Most of Antarctica is Not Warming, New Study Reveals
O'Donnell, R., Lewis, N., McIntyre, S. and Condon, J. 2011. Improved methods for PCA-based reconstructions: case study using the Steig et al. (2009) Antarctic temperature reconstruction. Journal of Climate doi: 10.1175/2010JCLI3656.1.
The O'Donnell et al. analysis investigated the Steig et al. paper, and shows that Steig et al. made a number of statistical and analytical mistakes, including (a) improper calibration, (b) spatial structure differences between the infilling operation and recovery of gridded estimates, and (c) suboptimal determination of regularization parameters. The net effect of these errors was to improperly model spatial correlation of the data, which produced a spurious warming in West Antarctica and altered other spatial patterns and trend statistics. O'Donnell et al. also proposed several methods to improve on Steig's analysis. Due to data limitations and because Steig et al. used data from 1957 to 2006, O'Donnell et al. used this same time period. It should be noted that because 1957 was globally cooler than the 1940s, this choice of time period incidentally maximizes any detected trends.
The results are as follows: "Average 1957 - 2006 temperature trends for the continent, East Antarctica and West Antarctica are halved ... maximum warming in West Antarctica occurs in the area adjacent the Peninsula rather than on Ross. East Antarctica displays a persistent cooling feature extending from the South Pole to the Weddell Sea, and large portions of West and East Antarctica display substantially different seasonal behavior. All of these differences are statistically significant at the 5% level."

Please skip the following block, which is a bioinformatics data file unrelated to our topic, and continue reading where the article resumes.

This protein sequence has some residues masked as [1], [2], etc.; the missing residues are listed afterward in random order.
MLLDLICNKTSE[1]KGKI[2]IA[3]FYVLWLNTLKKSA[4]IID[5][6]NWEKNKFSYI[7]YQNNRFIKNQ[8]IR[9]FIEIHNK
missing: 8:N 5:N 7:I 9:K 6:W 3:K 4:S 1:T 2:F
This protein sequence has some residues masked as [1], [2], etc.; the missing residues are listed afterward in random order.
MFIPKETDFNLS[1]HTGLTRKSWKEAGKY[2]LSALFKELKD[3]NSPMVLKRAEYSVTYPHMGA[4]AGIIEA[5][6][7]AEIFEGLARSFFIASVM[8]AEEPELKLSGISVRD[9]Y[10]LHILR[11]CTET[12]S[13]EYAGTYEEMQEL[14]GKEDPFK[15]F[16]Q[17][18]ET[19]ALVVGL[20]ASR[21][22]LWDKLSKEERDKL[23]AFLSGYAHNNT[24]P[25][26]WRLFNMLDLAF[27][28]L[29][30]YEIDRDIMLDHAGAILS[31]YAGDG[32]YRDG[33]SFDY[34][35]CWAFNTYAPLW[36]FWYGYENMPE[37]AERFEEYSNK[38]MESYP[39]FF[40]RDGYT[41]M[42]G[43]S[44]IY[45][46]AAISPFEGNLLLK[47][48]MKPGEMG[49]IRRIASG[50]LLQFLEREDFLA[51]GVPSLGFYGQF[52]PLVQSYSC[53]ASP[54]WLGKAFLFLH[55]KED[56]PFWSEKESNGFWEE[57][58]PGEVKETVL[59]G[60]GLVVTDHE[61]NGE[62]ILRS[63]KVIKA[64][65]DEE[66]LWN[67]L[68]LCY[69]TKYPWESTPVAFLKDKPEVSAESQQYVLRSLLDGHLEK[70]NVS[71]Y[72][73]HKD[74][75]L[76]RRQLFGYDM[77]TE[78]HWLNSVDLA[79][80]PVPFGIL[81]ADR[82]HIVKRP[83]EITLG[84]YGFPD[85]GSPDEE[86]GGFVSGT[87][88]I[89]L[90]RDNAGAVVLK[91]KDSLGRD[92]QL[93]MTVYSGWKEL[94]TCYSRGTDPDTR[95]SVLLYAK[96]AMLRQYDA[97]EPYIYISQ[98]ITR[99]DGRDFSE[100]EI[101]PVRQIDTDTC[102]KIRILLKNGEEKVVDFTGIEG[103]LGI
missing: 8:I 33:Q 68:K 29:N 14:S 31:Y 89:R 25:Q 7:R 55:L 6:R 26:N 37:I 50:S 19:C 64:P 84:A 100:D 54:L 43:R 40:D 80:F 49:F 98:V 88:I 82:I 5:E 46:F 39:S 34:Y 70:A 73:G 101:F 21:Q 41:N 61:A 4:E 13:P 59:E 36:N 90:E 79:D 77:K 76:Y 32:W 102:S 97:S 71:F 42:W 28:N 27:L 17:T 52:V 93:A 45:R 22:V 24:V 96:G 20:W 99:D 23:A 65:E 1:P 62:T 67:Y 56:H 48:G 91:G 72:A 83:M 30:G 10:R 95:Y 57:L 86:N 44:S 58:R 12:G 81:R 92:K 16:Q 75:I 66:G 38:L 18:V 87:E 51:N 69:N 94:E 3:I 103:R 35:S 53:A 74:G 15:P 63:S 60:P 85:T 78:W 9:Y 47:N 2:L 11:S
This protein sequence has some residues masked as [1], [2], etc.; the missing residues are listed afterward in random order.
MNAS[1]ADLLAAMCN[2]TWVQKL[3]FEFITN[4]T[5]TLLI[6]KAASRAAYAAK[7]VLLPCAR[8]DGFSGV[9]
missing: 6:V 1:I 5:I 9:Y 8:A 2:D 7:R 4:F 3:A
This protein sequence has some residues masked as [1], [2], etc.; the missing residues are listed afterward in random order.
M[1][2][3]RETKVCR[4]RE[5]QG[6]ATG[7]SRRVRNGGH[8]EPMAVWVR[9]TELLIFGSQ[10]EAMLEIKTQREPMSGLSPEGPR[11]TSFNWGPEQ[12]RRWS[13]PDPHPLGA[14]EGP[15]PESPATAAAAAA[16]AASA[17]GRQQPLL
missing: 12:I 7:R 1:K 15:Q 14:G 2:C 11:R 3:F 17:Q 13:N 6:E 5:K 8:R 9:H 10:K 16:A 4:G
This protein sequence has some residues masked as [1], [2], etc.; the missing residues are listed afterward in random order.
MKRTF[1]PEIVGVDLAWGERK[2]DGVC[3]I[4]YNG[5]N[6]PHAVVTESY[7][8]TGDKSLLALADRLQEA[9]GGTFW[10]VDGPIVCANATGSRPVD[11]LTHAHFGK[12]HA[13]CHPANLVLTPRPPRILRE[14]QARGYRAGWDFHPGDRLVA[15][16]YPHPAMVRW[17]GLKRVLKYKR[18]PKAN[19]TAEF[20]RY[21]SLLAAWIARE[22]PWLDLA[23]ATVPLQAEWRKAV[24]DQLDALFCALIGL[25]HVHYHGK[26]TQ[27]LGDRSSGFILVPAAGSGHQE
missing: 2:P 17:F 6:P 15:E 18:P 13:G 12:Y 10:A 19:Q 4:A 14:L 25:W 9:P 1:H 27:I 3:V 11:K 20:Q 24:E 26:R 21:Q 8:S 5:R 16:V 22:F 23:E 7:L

This new study tends to reinforce the pre-2009 view of Antarctic temperature change: "Our results - including the strong Peninsula warming, insignificant cooling to neutral trend in the Ross region, and generally insignificant trends elsewhere on the continent - compare more favorably to Chapman & Walsh (2007) and Monaghan et al. (2008) than S09." This leaves the main part of Antarctica showing very little trend, which poses a problem for the alarmists since polar regions are supposed to show more response to greenhouse gas warming.
Chapman, W. L., and J. E. Walsh. 2007: A synthesis of Antarctic temperatures. Journal of Climate 20: 4096-4117, doi:10.1175/JCLI4236.1.
Monaghan, A.J., D. H. Bromwich, W. Chapman, and J. C. Comiso, 2008: Recent variability and trends of Antarctic near-surface temperature. Journal of Geophysical Research 113: doi:1029/2007JD009094.
Steig, E. J., D. P. Schneider, S. D. Rutherford, M. E. Mann, J. C. Comiso, and D. T. Shindell, 2009: Warming of the Antarctic ice-sheet surface since the 1957 International Geophysical Year. Nature 457: 459-463, doi:10.1038/nature07669.